Jepsen has described the removal of the filters that color the RGB subpixels as the critical design innovation in the new LCD. Instead of using subtractive color filters, the display uses a plastic diffraction grating and lenses on the rear of the LCD to illuminate each pixel.[dubious ] This grating pattern is stamped using the same technology used to make DVDs. The grating splits the light from the white backlight into a spectrum. The red, green and blue components are diffracted into the correct positions to illuminate the corresponding pixel with R, G or B. This innovation results in a much brighter display for a given amount of backlight illumination: while the color filters in a regular display typically absorb 85% of the light that hits them, this display absorbs little of that light. Most LCD screens use cold cathode fluorescent lamp backlights which are fragile, difficult or impossible to repair, require a high voltage power supply, are relatively power-hungry, and account for 50% of the screens' cost (sometimes 60%). The LED backlight in the XO-1 is easily replaceable, rugged, and inexpensive.[29][30]

The remainder of the LCD uses existing display technology and can be made using existing manufacturing equipment. Even the masks can be made using combinations of existing materials and processes.

Comparison of the XO-1 display (left) with a typical liquid crystal display (LCD). The images show 1×1 mm of each screen. A typical LCD addresses groups of 3 locations as pixels. The OLPC XO LCD addresses each location as a separate pixel.

[edit] Display resolution

When lit primarily from the rear with the white LED backlight, the display shows a color image composed of both RGB and grayscale information.[31] When lit primarily from the front by ambient light, for example from the sun, the display shows a monochromatic (aka black and white) image composed of just the grayscale information.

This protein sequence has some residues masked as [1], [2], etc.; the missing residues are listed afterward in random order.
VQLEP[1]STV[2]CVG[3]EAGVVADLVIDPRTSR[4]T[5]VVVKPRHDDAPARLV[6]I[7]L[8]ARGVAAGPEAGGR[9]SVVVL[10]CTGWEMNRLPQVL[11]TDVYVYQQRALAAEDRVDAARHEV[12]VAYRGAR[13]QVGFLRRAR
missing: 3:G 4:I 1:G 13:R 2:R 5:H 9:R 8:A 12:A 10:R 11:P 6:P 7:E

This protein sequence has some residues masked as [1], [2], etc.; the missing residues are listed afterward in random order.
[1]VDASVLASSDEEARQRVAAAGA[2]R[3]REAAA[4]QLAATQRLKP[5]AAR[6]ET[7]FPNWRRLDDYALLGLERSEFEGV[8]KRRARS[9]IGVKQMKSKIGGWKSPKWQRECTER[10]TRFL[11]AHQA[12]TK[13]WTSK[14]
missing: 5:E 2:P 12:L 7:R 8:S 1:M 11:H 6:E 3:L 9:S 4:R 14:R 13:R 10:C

"Mode" change occurs by varying the backlight level. Color image display with high backlight levels is expected to be used for laptop mode, whereas the grayscale low backlight display is expected to be used more often in tablet mode for reading pages of text. The portrait, grayscale display is the so-called “curl-up-in-bed mode”[32] to enable reading of e-books for an extended time in bright light such as sunlight.

In color mode (aka lit primarily from the rear), the display does not use the common RGB pixel geometry for liquid crystal computer displays, in which each pixel contains three tall thin rectangles of the primary colors. Instead, the XO-1 display provides one color for each pixel. The colors align along diagonals that run from upper-right to lower left (see diagram on the right). To reduce the color artifacts caused by this pixel geometry, the color component of the image is blurred by the display controller as the image is sent to the screen. Despite the color blurring, the display still has high resolution for its physical size; normal displays as of February 2007 put about 588(H)×441(V) to 882(H)×662(V) pixels in this amount of physical area[citation needed] and support subpixel rendering for slightly higher perceived resolution. A Philips Research study measured the XO-1 display's perceived color resolution as effectively 984(H)×738(V).[33][34][35] A conventional liquid crystal display with the same number of green pixels (green carries most brightness or luminance information for human eyes) as the OLPC XO-1 would be 693×520.[citation needed] Unlike a standard RGB LCD, resolution of the XO-1 display varies with angle. Resolution is greatest from upper-right to lower left, and lowest from upper-left to lower-right. Images which approach or exceed this resolution will lose detail and gain color artifacts. The display gains resolution when in bright light; this comes at the expense of color (as the backlight is overpowered) and color resolution can never reach the full 200 dpi sharpness of grayscale mode because of the blur which is applied to images in color mode.